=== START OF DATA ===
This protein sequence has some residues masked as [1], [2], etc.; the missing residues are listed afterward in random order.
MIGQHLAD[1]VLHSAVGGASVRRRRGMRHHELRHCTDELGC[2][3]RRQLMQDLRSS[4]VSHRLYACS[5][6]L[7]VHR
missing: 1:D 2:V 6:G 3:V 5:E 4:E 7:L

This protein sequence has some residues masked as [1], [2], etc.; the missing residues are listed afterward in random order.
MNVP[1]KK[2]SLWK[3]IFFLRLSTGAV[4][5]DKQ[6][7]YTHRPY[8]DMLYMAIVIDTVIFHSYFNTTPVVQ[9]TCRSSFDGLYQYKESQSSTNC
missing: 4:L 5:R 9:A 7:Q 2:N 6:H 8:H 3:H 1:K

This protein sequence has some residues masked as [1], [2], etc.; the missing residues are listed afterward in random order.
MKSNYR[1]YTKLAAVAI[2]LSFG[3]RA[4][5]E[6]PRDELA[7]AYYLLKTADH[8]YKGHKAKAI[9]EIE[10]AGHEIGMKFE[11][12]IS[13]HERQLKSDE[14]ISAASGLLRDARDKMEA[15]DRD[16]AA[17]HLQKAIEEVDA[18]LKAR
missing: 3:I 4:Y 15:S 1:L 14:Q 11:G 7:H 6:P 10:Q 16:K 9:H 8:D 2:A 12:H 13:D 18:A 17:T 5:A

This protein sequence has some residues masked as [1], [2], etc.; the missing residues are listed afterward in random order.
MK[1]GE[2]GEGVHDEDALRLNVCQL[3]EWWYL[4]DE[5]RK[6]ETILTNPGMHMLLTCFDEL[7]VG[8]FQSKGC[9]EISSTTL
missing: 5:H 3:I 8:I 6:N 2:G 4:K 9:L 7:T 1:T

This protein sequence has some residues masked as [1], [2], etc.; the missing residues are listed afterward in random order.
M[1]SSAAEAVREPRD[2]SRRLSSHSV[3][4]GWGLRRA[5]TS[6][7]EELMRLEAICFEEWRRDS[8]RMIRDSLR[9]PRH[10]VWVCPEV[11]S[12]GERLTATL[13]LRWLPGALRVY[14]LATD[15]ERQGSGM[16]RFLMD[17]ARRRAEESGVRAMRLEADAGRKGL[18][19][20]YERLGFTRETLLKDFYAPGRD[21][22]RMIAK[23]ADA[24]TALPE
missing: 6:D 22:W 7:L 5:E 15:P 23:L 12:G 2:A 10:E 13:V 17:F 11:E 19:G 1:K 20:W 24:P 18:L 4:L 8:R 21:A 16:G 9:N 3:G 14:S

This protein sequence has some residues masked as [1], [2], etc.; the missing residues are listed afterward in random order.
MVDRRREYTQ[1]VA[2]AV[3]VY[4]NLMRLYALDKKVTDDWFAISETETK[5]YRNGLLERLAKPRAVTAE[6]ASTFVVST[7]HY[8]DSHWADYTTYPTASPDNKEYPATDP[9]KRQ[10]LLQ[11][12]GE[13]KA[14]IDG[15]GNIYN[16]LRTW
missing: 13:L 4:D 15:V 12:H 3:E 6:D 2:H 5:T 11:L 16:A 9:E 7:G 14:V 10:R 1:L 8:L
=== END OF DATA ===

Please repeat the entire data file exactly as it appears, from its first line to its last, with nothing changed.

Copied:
This protein sequence has some residues masked as [1], [2], etc.; the missing residues are listed afterward in random order.
MIGQHLAD[1]VLHSAVGGASVRRRRGMRHHELRHCTDELGC[2][3]RRQLMQDLRSS[4]VSHRLYACS[5][6]L[7]VHR
missing: 1:D 2:V 6:G 3:V 5:E 4:E 7:L

This protein sequence has some residues masked as [1], [2], etc.; the missing residues are listed afterward in random order.
MNVP[1]KK[2]SLWK[3]IFFLRLSTGAV[4][5]DKQ[6][7]YTHRPY[8]DMLYMAIVIDTVIFHSYFNTTPVVQ[9]TCRSSFDGLYQYKESQSSTNC
missing: 4:L 5:R 9:A 7:Q 2:N 6:H 8:H 3:H 1:K

This protein sequence has some residues masked as [1], [2], etc.; the missing residues are listed afterward in random order.
MKSNYR[1]YTKLAAVAI[2]LSFG[3]RA[4][5]E[6]PRDELA[7]AYYLLKTADH[8]YKGHKAKAI[9]EIE[10]AGHEIGMKFE[11][12]IS[13]HERQLKSDE[14]ISAASGLLRDARDKMEA[15]DRD[16]AA[17]HLQKAIEEVDA[18]LKAR
missing: 3:I 4:Y 15:S 1:L 14:Q 11:G 7:H 6:P 10:Q 16:K 9:H 8:D 2:A 12:H 13:D 18:A 17:T 5:A

This protein sequence has some residues masked as [1], [2], etc.; the missing residues are listed afterward in random order.
MK[1]GE[2]GEGVHDEDALRLNVCQL[3]EWWYL[4]DE[5]RK[6]ETILTNPGMHMLLTCFDEL[7]VG[8]FQSKGC[9]EISSTTL
missing: 5:H 3:I 8:I 6:N 2:G 4:K 9:L 7:T 1:T

This protein sequence has some residues masked as [1], [2], etc.; the missing residues are listed afterward in random order.
M[1]SSAAEAVREPRD[2]SRRLSSHSV[3][4]GWGLRRA[5]TS[6][7]EELMRLEAICFEEWRRDS[8]RMIRDSLR[9]PRH[10]VWVCPEV[11]S[12]GERLTATL[13]LRWLPGALRVY[14]LATD[15]ERQGSGM[16]RFLMD[17]ARRRAEESGVRAMRLEADAGRKGL[18][19][20]YERLGFTRETLLKDFYAPGRD[21][22]RMIAK[23]ADA[24]TALPE
missing: 6:D 22:W 7:L 5:E 15:P 23:L 12:G 2:A 10:E 13:V 17:F 11:E 19:G 1:K 20:W 24:P 18:L 4:L 8:R 21:A 16:G 9:N 3:G 14:S

This protein sequence has some residues masked as [1], [2], etc.; the missing residues are listed afterward in random order.
MVDRRREYTQ[1]VA[2]AV[3]VY[4]NLMRLYALDKKVTDDWFAISETETK[5]YRNGLLERLAKPRAVTAE[6]ASTFVVST[7]HY[8]DSHWADYTTYPTASPDNKEYPATDP[9]KRQ[10]LLQ[11][12]GE[13]KA[14]IDG[15]GNIYN[16]LRTW
missing: 13:L 4:D 15:V 12:H 3:E 6:D 2:H 5:T 11:L 16:A 9:E 7:G 14:V 10:R 1:L 8:L